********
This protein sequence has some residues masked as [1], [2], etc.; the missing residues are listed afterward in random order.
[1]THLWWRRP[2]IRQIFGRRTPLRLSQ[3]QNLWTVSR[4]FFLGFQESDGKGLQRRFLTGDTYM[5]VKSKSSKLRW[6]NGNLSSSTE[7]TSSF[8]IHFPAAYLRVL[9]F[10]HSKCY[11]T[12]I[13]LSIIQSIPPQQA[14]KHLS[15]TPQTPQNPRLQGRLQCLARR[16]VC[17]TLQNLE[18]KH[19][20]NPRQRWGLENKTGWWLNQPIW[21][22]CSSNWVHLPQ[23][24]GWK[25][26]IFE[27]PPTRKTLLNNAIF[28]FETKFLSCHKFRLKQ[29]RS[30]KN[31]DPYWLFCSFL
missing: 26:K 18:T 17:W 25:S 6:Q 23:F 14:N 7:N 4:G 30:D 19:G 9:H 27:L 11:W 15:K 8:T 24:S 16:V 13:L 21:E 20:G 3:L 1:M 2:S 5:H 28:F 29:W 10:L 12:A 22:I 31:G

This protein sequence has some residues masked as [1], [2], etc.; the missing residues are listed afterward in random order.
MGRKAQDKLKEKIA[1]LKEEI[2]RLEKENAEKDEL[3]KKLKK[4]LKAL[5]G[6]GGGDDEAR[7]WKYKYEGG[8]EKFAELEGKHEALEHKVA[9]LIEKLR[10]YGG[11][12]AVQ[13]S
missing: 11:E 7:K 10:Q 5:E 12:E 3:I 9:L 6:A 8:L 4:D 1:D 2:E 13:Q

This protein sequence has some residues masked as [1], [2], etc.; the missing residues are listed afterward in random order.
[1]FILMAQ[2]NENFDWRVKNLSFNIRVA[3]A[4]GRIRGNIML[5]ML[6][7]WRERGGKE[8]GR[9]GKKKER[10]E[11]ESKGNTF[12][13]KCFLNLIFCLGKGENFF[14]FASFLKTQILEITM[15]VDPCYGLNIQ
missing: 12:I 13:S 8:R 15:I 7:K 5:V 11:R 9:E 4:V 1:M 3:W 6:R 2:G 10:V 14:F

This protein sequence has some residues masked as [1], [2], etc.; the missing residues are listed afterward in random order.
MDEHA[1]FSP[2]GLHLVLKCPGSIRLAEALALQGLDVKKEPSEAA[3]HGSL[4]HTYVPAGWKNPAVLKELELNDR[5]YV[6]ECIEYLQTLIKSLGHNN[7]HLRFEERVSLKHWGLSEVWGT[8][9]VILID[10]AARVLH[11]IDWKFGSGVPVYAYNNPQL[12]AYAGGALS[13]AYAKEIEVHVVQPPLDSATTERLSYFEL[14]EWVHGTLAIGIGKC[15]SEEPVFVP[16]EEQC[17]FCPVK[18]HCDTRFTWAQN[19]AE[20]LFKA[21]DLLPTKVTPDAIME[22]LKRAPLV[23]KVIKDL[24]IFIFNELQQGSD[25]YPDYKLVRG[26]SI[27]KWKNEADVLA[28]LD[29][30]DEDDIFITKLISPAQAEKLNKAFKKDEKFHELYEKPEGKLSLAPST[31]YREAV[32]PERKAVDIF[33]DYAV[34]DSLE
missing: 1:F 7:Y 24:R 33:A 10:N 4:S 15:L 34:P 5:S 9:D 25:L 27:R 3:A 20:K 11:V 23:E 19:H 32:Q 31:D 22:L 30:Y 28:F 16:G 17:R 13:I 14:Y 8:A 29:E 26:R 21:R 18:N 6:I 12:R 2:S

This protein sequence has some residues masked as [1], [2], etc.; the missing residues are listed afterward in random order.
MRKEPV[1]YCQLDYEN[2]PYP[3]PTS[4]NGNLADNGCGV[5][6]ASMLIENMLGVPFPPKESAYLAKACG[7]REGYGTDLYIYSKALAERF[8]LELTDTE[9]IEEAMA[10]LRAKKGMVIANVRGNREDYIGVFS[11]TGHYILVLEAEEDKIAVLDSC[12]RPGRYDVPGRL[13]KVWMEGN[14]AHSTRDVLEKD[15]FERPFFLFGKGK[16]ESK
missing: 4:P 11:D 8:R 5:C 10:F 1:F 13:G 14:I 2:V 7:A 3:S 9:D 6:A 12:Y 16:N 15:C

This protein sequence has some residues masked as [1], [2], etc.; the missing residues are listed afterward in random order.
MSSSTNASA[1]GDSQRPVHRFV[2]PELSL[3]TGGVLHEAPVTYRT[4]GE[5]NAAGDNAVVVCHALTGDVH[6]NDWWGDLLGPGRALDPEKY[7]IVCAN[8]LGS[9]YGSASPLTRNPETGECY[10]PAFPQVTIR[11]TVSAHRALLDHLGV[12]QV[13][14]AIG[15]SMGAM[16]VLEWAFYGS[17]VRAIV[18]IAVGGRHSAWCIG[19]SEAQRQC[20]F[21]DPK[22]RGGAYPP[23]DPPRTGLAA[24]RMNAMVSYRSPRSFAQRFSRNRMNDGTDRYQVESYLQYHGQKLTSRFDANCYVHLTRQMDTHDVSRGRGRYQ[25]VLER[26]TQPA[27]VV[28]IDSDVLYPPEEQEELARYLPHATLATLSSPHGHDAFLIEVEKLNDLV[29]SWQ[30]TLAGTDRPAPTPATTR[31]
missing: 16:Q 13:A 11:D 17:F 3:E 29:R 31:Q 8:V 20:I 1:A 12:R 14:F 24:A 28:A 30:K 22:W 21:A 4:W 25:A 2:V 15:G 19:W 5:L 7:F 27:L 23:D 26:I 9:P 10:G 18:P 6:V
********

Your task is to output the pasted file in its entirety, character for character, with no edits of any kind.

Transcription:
This protein sequence has some residues masked as [1], [2], etc.; the missing residues are listed afterward in random order.
[1]THLWWRRP[2]IRQIFGRRTPLRLSQ[3]QNLWTVSR[4]FFLGFQESDGKGLQRRFLTGDTYM[5]VKSKSSKLRW[6]NGNLSSSTE[7]TSSF[8]IHFPAAYLRVL[9]F[10]HSKCY[11]T[12]I[13]LSIIQSIPPQQA[14]KHLS[15]TPQTPQNPRLQGRLQCLARR[16]VC[17]TLQNLE[18]KH[19][20]NPRQRWGLENKTGWWLNQPIW[21][22]CSSNWVHLPQ[23][24]GWK[25][26]IFE[27]PPTRKTLLNNAIF[28]FETKFLSCHKFRLKQ[29]RS[30]KN[31]DPYWLFCSFL
missing: 26:K 18:T 17:W 25:S 6:Q 23:F 14:N 7:N 4:G 30:D 19:G 9:H 27:L 11:W 15:K 8:T 24:S 16:V 13:L 21:E 20:G 3:L 1:M 2:S 5:H 28:F 29:W 10:L 12:A 22:I 31:G

This protein sequence has some residues masked as [1], [2], etc.; the missing residues are listed afterward in random order.
MGRKAQDKLKEKIA[1]LKEEI[2]RLEKENAEKDEL[3]KKLKK[4]LKAL[5]G[6]GGGDDEAR[7]WKYKYEGG[8]EKFAELEGKHEALEHKVA[9]LIEKLR[10]YGG[11][12]AVQ[13]S
missing: 11:E 7:K 10:Q 5:E 12:E 3:I 9:L 6:A 8:L 4:D 1:D 2:E 13:Q

This protein sequence has some residues masked as [1], [2], etc.; the missing residues are listed afterward in random order.
[1]FILMAQ[2]NENFDWRVKNLSFNIRVA[3]A[4]GRIRGNIML[5]ML[6][7]WRERGGKE[8]GR[9]GKKKER[10]E[11]ESKGNTF[12][13]KCFLNLIFCLGKGENFF[14]FASFLKTQILEITM[15]VDPCYGLNIQ
missing: 12:I 13:S 8:R 15:I 7:K 5:V 11:R 9:E 4:V 1:M 3:W 6:R 2:G 10:V 14:F

This protein sequence has some residues masked as [1], [2], etc.; the missing residues are listed afterward in random order.
MDEHA[1]FSP[2]GLHLVLKCPGSIRLAEALALQGLDVKKEPSEAA[3]HGSL[4]HTYVPAGWKNPAVLKELELNDR[5]YV[6]ECIEYLQTLIKSLGHNN[7]HLRFEERVSLKHWGLSEVWGT[8][9]VILID[10]AARVLH[11]IDWKFGSGVPVYAYNNPQL[12]AYAGGALS[13]AYAKEIEVHVVQPPLDSATTERLSYFEL[14]EWVHGTLAIGIGKC[15]SEEPVFVP[16]EEQC[17]FCPVK[18]HCDTRFTWAQN[19]AE[20]LFKA[21]DLLPTKVTPDAIME[22]LKRAPLV[23]KVIKDL[24]IFIFNELQQGSD[25]YPDYKLVRG[26]SI[27]KWKNEADVLA[28]LD[29][30]DEDDIFITKLISPAQAEKLNKAFKKDEKFHELYEKPEGKLSLAPST[31]YREAV[32]PERKAVDIF[33]DYAV[34]DSLE
missing: 1:F 7:Y 24:R 33:A 10:N 4:S 15:L 34:P 5:S 9:D 25:L 27:R 3:A 20:K 11:V 23:E 19:H 32:Q 31:D 22:L 30:Y 28:F 16:G 17:R 13:I 14:Y 8:A 29:E 26:R 21:R 18:N 6:I 12:R 2:S

This protein sequence has some residues masked as [1], [2], etc.; the missing residues are listed afterward in random order.
MRKEPV[1]YCQLDYEN[2]PYP[3]PTS[4]NGNLADNGCGV[5][6]ASMLIENMLGVPFPPKESAYLAKACG[7]REGYGTDLYIYSKALAERF[8]LELTDTE[9]IEEAMA[10]LRAKKGMVIANVRGNREDYIGVFS[11]TGHYILVLEAEEDKIAVLDSC[12]RPGRYDVPGRL[13]KVWMEGN[14]AHSTRDVLEKD[15]FERPFFLFGKGK[16]ESK
missing: 4:P 11:D 8:R 5:C 10:F 1:F 13:G 14:I 2:V 7:A 3:S 9:D 6:A 12:Y 16:N 15:C

This protein sequence has some residues masked as [1], [2], etc.; the missing residues are listed afterward in random order.
MSSSTNASA[1]GDSQRPVHRFV[2]PELSL[3]TGGVLHEAPVTYRT[4]GE[5]NAAGDNAVVVCHALTGDVH[6]NDWWGDLLGPGRALDPEKY[7]IVCAN[8]LGS[9]YGSASPLTRNPETGECY[10]PAFPQVTIR[11]TVSAHRALLDHLGV[12]QV[13][14]AIG[15]SMGAM[16]VLEWAFYGS[17]VRAIV[18]IAVGGRHSAWCIG[19]SEAQRQC[20]F[21]DPK[22]RGGAYPP[23]DPPRTGLAA[24]RMNAMVSYRSPRSFAQRFSRNRMNDGTDRYQVESYLQYHGQKLTSRFDANCYVHLTRQMDTHDVSRGRGRYQ[25]VLER[26]TQPA[27]VV[28]IDSDVLYPPEEQEELARYLPHATLATLSSPHGHDAFLIEVEKLNDLV[29]SWQ[30]TLAGTDRPAPTPATTR[31]
missing: 16:Q 13:A 11:D 17:F 3:E 29:R 31:Q 8:V 20:I 1:A 12:R 14:F 24:A 28:A 30:K 22:W 21:A 4:W 25:A 2:V 15:G 19:W 5:L 7:F 27:L 23:D 26:I 9:P 10:G 18:P 6:V